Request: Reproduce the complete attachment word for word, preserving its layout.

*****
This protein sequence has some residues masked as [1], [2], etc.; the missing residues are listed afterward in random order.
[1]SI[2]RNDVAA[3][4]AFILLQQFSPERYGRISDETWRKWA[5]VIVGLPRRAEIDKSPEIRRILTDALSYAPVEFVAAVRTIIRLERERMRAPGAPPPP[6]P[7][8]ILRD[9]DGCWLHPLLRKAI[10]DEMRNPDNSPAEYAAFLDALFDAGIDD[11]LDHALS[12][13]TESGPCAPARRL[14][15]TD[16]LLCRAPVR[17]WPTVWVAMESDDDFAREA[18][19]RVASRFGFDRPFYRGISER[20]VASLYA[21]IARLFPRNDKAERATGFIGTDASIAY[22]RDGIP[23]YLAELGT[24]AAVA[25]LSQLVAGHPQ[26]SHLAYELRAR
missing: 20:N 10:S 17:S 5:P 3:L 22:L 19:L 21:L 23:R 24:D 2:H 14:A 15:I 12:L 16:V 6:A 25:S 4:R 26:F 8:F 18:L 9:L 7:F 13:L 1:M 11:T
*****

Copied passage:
This protein sequence has some residues masked as [1], [2], etc.; the missing residues are listed afterward in random order.
[1]SI[2]RNDVAA[3][4]AFILLQQFSPERYGRISDETWRKWA[5]VIVGLPRRAEIDKSPEIRRILTDALSYAPVEFVAAVRTIIRLERERMRAPGAPPPP[6]P[7][8]ILRD[9]DGCWLHPLLRKAI[10]DEMRNPDNSPAEYAAFLDALFDAGIDD[11]LDHALS[12][13]TESGPCAPARRL[14][15]TD[16]LLCRAPVR[17]WPTVWVAMESDDDFAREA[18][19]RVASRFGFDRPFYRGISER[20]VASLYA[21]IARLFPRNDKAERATGFIGTDASIAY[22]RDGIP[23]YLAELGT[24]AAVA[25]LSQLVAGHPQ[26]SHLAYELRAR
missing: 20:N 10:S 17:S 5:P 3:L 22:L 19:L 21:L 23:R 24:D 2:H 14:A 15:I 12:L 16:V 6:A 25:S 4:R 26:F 8:F 18:L 9:L 7:F 13:L 1:M 11:T